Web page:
BY EGUONO ODJEGBA
The Customs Area Controller of the Nigeria Customs Service, Tin Can Island Command, Comptroller Dera Nnadi mni, may have punctured holes in the reported claim by an official of one of the struggling, small freight forwarding associations with head office in Port Harcourt that the NCS new administration did not achieve much within its first 100 days in office.
Nnadi note that the submission is not only bereft of intellectual rigour and critical assessment but smacks of half truths and common place bias, arguing that the capacity of the customs new leadership to preside over an estimated 80percent of the nation’s economic activities is phenomenal.
Speaking with journalists in his office, the Tin Can Island Customs boss argued that whereas constructive criticism primed on critical pillars of assessment is helpful and very welcome, doing so without regards to the scorecard of the core functions of the service which is to suppress smuggling, collect revenue, facilitate trade and to enforce federal government’s fiscal policies, is a disservice; noting that above national assignments has received quality attention with huge economic benefits.
While also noting that performance assessment based on 100 days in office is for most leaders a short time to aggregate capacity, he however said that in the last 100 days, in addition to enforcing Nigeria’s fiscal policies which cut across sectors and which accounts for over 80per cent of economic activities, the new acting Comptroller General of Customs, Bashir Adewale Adeniyi MFR has undertaken a number of strategic trade facilitation and engagements, both local and regional, designed to impact Nigeria’s economy in the short, medium and long term; and which overall benefits are huge and not immediately visible; he said.
These, Nnadi stressed include but not limited to the border pact signed between Nigeria and the Republic of Benin, which according to him would be a game changer for the country in promoting regional trade, in addition to other partnerships and engagements initiative aimed at strengthening compliance and to discourage smuggling; which is the single biggest threat to local production, self sufficiency and export capacity.
He further stressed that the CGC should be judged primarily by what happens at the various commands of the service and under his watch, noting that several milestone seizures across busy commands, which if not checkmated would have serious negative effects on the national economy, even as he reminded Nigerians about revenue targets are not only being met but in most cases surpassed across the commands, all of which flows from strategic reforms and measures put in place by the Adeniyi.
He said: “I’ll be very surprised if someone says not much has been achieved in the last 100 days of office. Being a serious stakeholder himself, one of the first things that was achieved was engaging the stakeholders. I am surprised that people still think that Customs should work in silo; that’s very wrong. Customs is responsible for over 80 per cent of activities in our national economy.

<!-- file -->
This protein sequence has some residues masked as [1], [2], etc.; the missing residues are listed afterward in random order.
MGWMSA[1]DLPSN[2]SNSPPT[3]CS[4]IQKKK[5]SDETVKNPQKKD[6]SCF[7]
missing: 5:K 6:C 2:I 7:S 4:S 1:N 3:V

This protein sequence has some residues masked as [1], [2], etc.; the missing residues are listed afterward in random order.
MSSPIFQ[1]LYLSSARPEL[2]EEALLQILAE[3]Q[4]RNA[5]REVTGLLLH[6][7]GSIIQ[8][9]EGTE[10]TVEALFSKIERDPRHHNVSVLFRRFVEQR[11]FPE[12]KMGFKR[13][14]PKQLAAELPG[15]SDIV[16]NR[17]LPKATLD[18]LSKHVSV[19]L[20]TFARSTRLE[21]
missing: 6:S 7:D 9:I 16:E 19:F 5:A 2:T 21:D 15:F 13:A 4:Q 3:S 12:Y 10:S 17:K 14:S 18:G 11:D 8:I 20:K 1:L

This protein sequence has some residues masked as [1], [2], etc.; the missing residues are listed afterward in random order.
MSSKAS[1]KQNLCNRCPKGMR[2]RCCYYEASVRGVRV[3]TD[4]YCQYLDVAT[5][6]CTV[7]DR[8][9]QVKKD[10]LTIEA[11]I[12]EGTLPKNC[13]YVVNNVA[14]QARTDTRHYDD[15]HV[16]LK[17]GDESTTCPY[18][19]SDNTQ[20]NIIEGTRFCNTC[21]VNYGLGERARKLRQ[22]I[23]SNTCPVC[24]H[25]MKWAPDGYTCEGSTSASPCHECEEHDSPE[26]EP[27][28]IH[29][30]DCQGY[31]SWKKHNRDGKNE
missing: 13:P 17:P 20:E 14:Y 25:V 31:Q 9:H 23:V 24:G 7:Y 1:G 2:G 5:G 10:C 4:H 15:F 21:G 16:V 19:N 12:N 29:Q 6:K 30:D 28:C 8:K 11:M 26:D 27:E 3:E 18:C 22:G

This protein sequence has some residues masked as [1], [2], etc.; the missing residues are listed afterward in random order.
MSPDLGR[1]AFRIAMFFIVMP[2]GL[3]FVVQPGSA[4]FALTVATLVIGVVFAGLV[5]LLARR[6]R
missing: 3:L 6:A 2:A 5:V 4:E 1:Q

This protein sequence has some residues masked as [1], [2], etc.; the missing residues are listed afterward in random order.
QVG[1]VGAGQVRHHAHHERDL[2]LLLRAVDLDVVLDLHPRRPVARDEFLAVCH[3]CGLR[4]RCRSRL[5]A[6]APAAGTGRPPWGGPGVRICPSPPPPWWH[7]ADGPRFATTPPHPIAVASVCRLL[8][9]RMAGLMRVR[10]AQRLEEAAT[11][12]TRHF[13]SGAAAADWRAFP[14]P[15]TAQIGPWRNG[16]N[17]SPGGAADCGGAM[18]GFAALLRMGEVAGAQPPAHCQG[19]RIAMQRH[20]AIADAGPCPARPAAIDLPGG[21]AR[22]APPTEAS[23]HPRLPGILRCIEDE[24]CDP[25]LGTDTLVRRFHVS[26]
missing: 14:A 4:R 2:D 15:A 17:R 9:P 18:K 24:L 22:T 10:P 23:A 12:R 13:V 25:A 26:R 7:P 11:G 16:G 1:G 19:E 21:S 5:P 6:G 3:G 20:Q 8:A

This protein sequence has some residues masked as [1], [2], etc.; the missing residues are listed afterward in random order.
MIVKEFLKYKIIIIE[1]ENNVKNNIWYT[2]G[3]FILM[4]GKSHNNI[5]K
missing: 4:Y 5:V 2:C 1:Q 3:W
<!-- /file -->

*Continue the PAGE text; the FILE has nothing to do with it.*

“Practically speaking, whereas the Ministries of Finance, Budget and National Planning, Trade and Investment, the Federal Executive Council etc churn out policies on economic development, Customs implement those policies. The CG of Customs does not sit in one place; no, we have to talk to our major stakeholders, who are also Nigerians and whom our activities impact positively or negatively; that is what we had to achieve first.
“Secondly, we had to restore the confidence of Customs officers, who have been under the leadership of a non-Customs officer, who to his credit also did so much to develop our capacities and environment. So, there is a transition period; and people still expect that you just wake up one morning and ‘boom’, our revenue is now 100per cent.
“Don’t also forget that Customs is being affected by other economic policies in the country. For instance, we’re being affected by the exchange rate, cargo throughput has drastically gone down and the same CG is managing it effectively. Our trade modernisation project is an ongoing process, we have partners in the system to continue with the project, officers are being trained. Just recently, some officers went for promotion interviews; so the system didn’t shut down in the last 100 days.”
He continued: “The 100-day syndrome is a creation by Nigerians because in a dynamic environment like the port industry, you should not assess performance by 100 days, it should actually be every day. For me, as long as revenue is being collected, milestone seizures are being made across commands; the CGC has done very well.
“For instance, talking about my command Tin Can, when I reported on September 14 our revenue collection was at 58per cent, now it is at 62.8per cent as at yesterday (Thursday, October 13, 2023), so there are lots of improvements. I was initially worried about how I can achieve maximum collection of my revenue target in three months, when I am supposed to collect 42per cent in three months. Now, we have brought it down to 37.4pe cent that means we’re making progress.
“I want to believe that before the end of the year, we would be able to achieve the 37.4per cent and even surpass it. That’s an achievement and these are being replicated across commands all over. In Seme, we met our revenue target in August before I left for this place; that means we are making progress under the leadership of the CGC.”